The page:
Love your neighbor as yourself, Sounds good, right? Until those neighbors have a dog whose barking keeps us awake at night. Until they play music we don’t like too loudly. Until we see those neighbors put up a different political placard on their lawn than the one we have put out on our own lawns. Oh, ho, ho, let’s see how deep the love of neighbor goes now!
And what about loving the neighbor who doesn’t look like us or talk like us? Or who has a different socioeconomic background or immigration status? What about loving the neighbor whose gender identity or sexuality is different than ours? How deep does our capacity to love really go? Deep enough to risk our lives and livelihood like Yousafzi as she battled for equal educational rights for girls? Deep enough to get to know our neighbors who seem to think and believe differently than we do? Deep enough to write letters of protest and to take to the streets in protest until the promise of freedom and justice for all people in the United States actually gets applied to all people in the United States of America?
We live at a time when demonstrating strong, courageous, and potent love is so important for the world. Paul’s admonition to us to remember the Greatest of commandments cannot and should not be taken lightly. And this can feel overwhelming and daunting and hopeless, when we consider taking it on alone.
So, let us not miss Jesus’ promise, coming at the end of the Gospel lesson today; the promise that when two or more are gathered in Christ’s name, Christ will be there.
Jesus is talking here about sorting out differences among church members, but his message about reconciliation with neighbors is too big to apply only to our relationships in church. And Jesus reminds us that when that work gets too big for it to happen for us one on one, then we might need reinforcements; we might need to gather with others to support this reconciliation work. In the church, in our wider communities, in our world, we need to gather and call on Jesus’ name in order to support the work of loving our neighbors in the midst of insurmountable odds and challenges.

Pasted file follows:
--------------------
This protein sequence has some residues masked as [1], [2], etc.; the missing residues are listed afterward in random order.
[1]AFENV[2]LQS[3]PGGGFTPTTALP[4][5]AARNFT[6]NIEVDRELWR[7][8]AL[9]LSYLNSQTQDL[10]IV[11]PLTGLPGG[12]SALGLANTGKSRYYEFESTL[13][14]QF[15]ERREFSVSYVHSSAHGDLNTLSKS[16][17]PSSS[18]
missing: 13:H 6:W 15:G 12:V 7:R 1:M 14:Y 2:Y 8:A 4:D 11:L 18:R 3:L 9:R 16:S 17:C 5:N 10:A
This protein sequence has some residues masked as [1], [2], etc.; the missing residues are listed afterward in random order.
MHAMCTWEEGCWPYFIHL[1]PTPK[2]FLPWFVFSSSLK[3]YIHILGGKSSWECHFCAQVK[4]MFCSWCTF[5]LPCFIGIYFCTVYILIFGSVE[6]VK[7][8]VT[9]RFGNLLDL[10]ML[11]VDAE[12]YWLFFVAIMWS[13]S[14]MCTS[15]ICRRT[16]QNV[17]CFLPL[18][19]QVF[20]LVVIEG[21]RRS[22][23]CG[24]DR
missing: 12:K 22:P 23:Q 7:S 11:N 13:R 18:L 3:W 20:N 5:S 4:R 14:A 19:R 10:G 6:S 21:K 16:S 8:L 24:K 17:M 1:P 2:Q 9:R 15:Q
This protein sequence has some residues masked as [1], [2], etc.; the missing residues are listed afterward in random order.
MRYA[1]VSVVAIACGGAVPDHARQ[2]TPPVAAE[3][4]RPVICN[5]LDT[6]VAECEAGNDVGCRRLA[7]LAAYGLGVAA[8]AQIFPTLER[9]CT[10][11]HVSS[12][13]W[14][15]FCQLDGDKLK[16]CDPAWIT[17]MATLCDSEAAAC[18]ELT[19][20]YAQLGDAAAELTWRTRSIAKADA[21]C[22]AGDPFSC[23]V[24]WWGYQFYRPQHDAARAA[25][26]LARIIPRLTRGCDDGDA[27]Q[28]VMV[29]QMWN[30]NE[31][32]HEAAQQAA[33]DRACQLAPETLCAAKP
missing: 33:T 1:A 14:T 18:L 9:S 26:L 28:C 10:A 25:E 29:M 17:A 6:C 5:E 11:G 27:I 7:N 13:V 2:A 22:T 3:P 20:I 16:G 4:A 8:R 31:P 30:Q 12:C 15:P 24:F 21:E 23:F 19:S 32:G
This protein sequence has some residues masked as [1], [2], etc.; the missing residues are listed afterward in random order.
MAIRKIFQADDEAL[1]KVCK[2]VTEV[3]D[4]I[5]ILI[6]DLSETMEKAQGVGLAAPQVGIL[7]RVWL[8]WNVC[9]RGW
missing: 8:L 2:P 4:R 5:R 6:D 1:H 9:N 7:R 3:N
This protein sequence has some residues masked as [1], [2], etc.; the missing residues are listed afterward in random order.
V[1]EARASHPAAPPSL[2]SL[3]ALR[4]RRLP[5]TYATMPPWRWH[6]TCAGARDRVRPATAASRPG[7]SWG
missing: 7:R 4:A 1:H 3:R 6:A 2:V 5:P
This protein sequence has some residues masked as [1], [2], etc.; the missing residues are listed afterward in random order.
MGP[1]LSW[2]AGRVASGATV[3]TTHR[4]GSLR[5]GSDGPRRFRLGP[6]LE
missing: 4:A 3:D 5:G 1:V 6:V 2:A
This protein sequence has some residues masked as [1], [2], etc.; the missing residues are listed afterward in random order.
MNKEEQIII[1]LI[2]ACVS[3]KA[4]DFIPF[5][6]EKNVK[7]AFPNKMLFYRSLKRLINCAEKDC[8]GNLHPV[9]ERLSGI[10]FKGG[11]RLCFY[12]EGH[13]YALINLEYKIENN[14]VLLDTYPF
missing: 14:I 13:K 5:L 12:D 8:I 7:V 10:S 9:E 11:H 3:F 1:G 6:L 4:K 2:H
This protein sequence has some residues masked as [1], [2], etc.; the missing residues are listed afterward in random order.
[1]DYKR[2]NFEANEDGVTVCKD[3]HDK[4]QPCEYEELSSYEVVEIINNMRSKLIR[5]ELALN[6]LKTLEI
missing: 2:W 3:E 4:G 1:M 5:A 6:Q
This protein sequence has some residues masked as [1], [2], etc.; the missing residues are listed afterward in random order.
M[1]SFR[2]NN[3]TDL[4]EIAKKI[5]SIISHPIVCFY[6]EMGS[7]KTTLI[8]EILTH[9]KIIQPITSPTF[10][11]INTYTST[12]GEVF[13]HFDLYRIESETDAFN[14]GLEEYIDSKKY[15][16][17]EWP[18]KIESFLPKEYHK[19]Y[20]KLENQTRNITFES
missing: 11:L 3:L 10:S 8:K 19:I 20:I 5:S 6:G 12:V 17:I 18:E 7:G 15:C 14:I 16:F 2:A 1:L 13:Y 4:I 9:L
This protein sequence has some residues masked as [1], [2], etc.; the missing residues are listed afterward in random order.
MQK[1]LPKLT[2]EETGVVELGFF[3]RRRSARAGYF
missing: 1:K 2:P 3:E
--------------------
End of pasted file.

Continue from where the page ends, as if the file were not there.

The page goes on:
Jesus goes on in this passage to remind us that reconciliation work with our neighbors includes deeply listening to each other. The listen Greek verb here is “akouo” (ah-KOO-oh) and it is used four times in just two verses. Deep listening is part of deep loving and deep reconciliation work with the people around us.
And perhaps this leads us back to listening for and telling the stories of others who are courageously loving in this world, or who have done so in the past. Listening to their stories so as to be built up in our own courage. Most of all, being built up in the courage that comes from knowing that the Savior who gave the Greatest Commandment to love one another, is the same Savior Jesus who will make that love of neighbor possible. And who gives us the gift of community to strengthen and amplify this work of love. For all people in all places, all the time.
Love your neighbor. No exceptions.
This just might be the work through which Jesus heals us, and the world.